UNITED NATIONS (AP) — The U.N. envoy for Iraq warned Wednesday that a lack of funds for desperately needed humanitarian aid has already cut food rations and may be forcing Iraqi communities and families to look to the Islamic State extremist group for life-saving assistance.
Jan Kubis told the U.N. Security Council on Wednesday that the United Nations is “very worried” at reports that desperate Iraqis are turning for help to the militant Islamic group, which still controls about a third of the country a year after its fighters captured Iraq’s second-largest city Mosul.
He said an offensive by the Iraqi army, backed by Shiite and Sunni militia fighters and an air campaign by a U.S.-led coalition, has “yet to significantly change the situation on the ground.” While Saddam Hussein’s hometown of Tikrit was liberated in March, the provincial capital of Ramadi fell to the extremists in May, he noted.
“The human cost of the conflict remains far too high,” Kubis stressed.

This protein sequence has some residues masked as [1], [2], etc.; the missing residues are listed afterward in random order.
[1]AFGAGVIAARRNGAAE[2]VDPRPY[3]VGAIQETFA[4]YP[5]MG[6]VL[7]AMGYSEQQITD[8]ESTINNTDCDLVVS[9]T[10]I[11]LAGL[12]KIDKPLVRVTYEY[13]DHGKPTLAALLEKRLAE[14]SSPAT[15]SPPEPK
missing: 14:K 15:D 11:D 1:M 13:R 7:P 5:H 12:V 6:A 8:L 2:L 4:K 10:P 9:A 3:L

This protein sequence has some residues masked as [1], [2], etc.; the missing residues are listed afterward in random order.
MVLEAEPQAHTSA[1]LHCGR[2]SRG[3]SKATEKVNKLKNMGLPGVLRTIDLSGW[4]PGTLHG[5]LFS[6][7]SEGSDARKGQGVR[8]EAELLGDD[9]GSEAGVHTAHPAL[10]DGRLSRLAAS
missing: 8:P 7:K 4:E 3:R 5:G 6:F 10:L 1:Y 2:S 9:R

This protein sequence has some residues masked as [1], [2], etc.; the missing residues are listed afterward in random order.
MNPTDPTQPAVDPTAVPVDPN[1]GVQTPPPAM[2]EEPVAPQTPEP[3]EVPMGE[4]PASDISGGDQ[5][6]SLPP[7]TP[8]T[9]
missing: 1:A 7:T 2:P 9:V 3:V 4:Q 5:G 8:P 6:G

According to a U.N. report last week, the Iraq conflict has taken a terrible toll on civilians with nearly 15,000 killed and 30,000 wounded during a 16-month period ending on April 30.
Kubis said at least 8.2 million people – roughly one in four Iraqis – need urgent assistance, and half need food. More than three million Iraqis have fled their homes and U.N. partners estimate that nearly a million more are likely to be displaced by continuing violence in the coming months, he said.
In addition, close to 300,000 refugees have sought safety in Iraq, most fleeing across the border from Syria where the Islamic State group also controls a large swath of the country, he said.
Kubis said close to 80 health facilities and scores of life-saving programs are scheduled to shut down unless additional funds are received.
The U.N. humanitarian office said Wednesday that only 8 percent of its appeal in June for $497 million to cover the costs of shelter, food, water and other aid over the next six months has been funded.